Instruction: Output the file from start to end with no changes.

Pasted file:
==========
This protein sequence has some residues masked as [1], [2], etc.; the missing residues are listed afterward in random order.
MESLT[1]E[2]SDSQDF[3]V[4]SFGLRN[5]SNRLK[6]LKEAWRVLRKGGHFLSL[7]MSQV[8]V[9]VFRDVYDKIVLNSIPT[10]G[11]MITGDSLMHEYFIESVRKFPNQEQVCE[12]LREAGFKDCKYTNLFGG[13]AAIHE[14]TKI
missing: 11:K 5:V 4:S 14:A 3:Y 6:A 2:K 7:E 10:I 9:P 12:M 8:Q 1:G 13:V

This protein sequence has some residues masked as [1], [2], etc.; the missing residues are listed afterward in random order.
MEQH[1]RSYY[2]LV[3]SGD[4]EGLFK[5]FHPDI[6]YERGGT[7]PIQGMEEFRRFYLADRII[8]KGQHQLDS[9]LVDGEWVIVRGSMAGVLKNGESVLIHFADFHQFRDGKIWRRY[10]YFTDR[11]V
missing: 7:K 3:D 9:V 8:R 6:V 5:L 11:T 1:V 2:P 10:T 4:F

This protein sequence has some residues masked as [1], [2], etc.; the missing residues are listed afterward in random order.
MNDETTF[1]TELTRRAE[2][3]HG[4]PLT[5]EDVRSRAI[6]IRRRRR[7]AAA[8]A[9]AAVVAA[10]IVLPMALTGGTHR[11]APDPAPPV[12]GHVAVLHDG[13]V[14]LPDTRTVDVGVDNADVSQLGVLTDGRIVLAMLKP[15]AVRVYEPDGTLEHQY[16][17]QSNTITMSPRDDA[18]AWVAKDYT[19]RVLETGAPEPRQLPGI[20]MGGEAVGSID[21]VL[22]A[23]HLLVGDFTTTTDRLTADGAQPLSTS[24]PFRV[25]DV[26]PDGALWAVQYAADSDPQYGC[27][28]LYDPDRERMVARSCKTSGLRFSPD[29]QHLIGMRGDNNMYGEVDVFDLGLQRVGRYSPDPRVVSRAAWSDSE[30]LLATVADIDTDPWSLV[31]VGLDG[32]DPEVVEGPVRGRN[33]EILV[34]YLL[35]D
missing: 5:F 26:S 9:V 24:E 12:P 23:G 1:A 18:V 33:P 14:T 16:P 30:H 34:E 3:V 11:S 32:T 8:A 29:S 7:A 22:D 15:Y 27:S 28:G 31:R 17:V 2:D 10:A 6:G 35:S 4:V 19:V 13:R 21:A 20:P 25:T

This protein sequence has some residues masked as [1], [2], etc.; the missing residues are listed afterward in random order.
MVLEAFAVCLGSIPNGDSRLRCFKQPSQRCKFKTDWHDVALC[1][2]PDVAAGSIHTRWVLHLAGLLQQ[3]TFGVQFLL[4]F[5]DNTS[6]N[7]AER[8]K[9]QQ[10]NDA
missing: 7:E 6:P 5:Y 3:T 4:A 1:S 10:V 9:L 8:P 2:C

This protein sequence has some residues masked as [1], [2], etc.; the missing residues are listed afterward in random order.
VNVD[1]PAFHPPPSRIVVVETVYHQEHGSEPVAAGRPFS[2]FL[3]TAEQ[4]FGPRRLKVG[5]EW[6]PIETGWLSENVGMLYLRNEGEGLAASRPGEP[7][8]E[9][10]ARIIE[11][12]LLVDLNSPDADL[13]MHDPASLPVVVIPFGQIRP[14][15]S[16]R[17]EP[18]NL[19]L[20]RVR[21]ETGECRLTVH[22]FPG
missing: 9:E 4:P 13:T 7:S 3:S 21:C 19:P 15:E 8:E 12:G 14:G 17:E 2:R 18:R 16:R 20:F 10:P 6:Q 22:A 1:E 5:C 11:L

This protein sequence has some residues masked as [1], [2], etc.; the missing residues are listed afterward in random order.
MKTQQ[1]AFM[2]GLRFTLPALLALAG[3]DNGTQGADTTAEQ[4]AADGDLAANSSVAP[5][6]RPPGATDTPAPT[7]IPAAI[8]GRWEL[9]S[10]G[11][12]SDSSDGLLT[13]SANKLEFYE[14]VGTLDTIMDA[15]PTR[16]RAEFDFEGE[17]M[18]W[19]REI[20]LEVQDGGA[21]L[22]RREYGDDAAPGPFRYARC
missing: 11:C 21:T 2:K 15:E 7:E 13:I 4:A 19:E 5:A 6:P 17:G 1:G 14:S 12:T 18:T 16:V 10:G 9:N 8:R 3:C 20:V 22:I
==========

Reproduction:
This protein sequence has some residues masked as [1], [2], etc.; the missing residues are listed afterward in random order.
MESLT[1]E[2]SDSQDF[3]V[4]SFGLRN[5]SNRLK[6]LKEAWRVLRKGGHFLSL[7]MSQV[8]V[9]VFRDVYDKIVLNSIPT[10]G[11]MITGDSLMHEYFIESVRKFPNQEQVCE[12]LREAGFKDCKYTNLFGG[13]AAIHE[14]TKI
missing: 11:K 5:V 4:S 14:A 3:Y 6:A 2:K 7:E 10:I 9:P 12:M 8:Q 1:G 13:V

This protein sequence has some residues masked as [1], [2], etc.; the missing residues are listed afterward in random order.
MEQH[1]RSYY[2]LV[3]SGD[4]EGLFK[5]FHPDI[6]YERGGT[7]PIQGMEEFRRFYLADRII[8]KGQHQLDS[9]LVDGEWVIVRGSMAGVLKNGESVLIHFADFHQFRDGKIWRRY[10]YFTDR[11]V
missing: 7:K 3:D 9:V 8:R 6:V 5:L 11:T 1:V 2:P 10:T 4:F

This protein sequence has some residues masked as [1], [2], etc.; the missing residues are listed afterward in random order.
MNDETTF[1]TELTRRAE[2][3]HG[4]PLT[5]EDVRSRAI[6]IRRRRR[7]AAA[8]A[9]AAVVAA[10]IVLPMALTGGTHR[11]APDPAPPV[12]GHVAVLHDG[13]V[14]LPDTRTVDVGVDNADVSQLGVLTDGRIVLAMLKP[15]AVRVYEPDGTLEHQY[16][17]QSNTITMSPRDDA[18]AWVAKDYT[19]RVLETGAPEPRQLPGI[20]MGGEAVGSID[21]VL[22]A[23]HLLVGDFTTTTDRLTADGAQPLSTS[24]PFRV[25]DV[26]PDGALWAVQYAADSDPQYGC[27][28]LYDPDRERMVARSCKTSGLRFSPD[29]QHLIGMRGDNNMYGEVDVFDLGLQRVGRYSPDPRVVSRAAWSDSE[30]LLATVADIDTDPWSLV[31]VGLDG[32]DPEVVEGPVRGRN[33]EILV[34]YLL[35]D
missing: 5:F 26:S 9:V 24:E 12:P 23:G 1:A 18:V 33:P 14:T 16:P 30:H 34:E 3:V 11:S 32:T 8:A 29:S 7:A 22:D 15:Y 27:S 28:G 31:R 17:V 2:D 10:A 6:G 35:S 4:V 19:V 13:R 21:A 20:P 25:T

This protein sequence has some residues masked as [1], [2], etc.; the missing residues are listed afterward in random order.
MVLEAFAVCLGSIPNGDSRLRCFKQPSQRCKFKTDWHDVALC[1][2]PDVAAGSIHTRWVLHLAGLLQQ[3]TFGVQFLL[4]F[5]DNTS[6]N[7]AER[8]K[9]QQ[10]NDA
missing: 7:E 6:P 5:Y 3:T 4:A 1:S 10:V 9:L 8:P 2:C

This protein sequence has some residues masked as [1], [2], etc.; the missing residues are listed afterward in random order.
VNVD[1]PAFHPPPSRIVVVETVYHQEHGSEPVAAGRPFS[2]FL[3]TAEQ[4]FGPRRLKVG[5]EW[6]PIETGWLSENVGMLYLRNEGEGLAASRPGEP[7][8]E[9][10]ARIIE[11][12]LLVDLNSPDADL[13]MHDPASLPVVVIPFGQIRP[14][15]S[16]R[17]EP[18]NL[19]L[20]RVR[21]ETGECRLTVH[22]FPG
missing: 9:E 4:P 13:T 7:S 3:S 21:C 19:P 15:E 8:E 12:G 14:G 17:E 2:R 18:R 16:R 20:F 10:P 6:Q 22:A 1:E 5:C 11:L

This protein sequence has some residues masked as [1], [2], etc.; the missing residues are listed afterward in random order.
MKTQQ[1]AFM[2]GLRFTLPALLALAG[3]DNGTQGADTTAEQ[4]AADGDLAANSSVAP[5][6]RPPGATDTPAPT[7]IPAAI[8]GRWEL[9]S[10]G[11][12]SDSSDGLLT[13]SANKLEFYE[14]VGTLDTIMDA[15]PTR[16]RAEFDFEGE[17]M[18]W[19]REI[20]LEVQDGGA[21]L[22]RREYGDDAAPGPFRYARC
missing: 11:C 21:T 2:K 15:E 7:E 13:I 4:A 19:E 5:A 6:P 17:G 1:G 14:S 12:T 18:T 16:V 10:G 9:N 8:R 3:C 20:V 22:I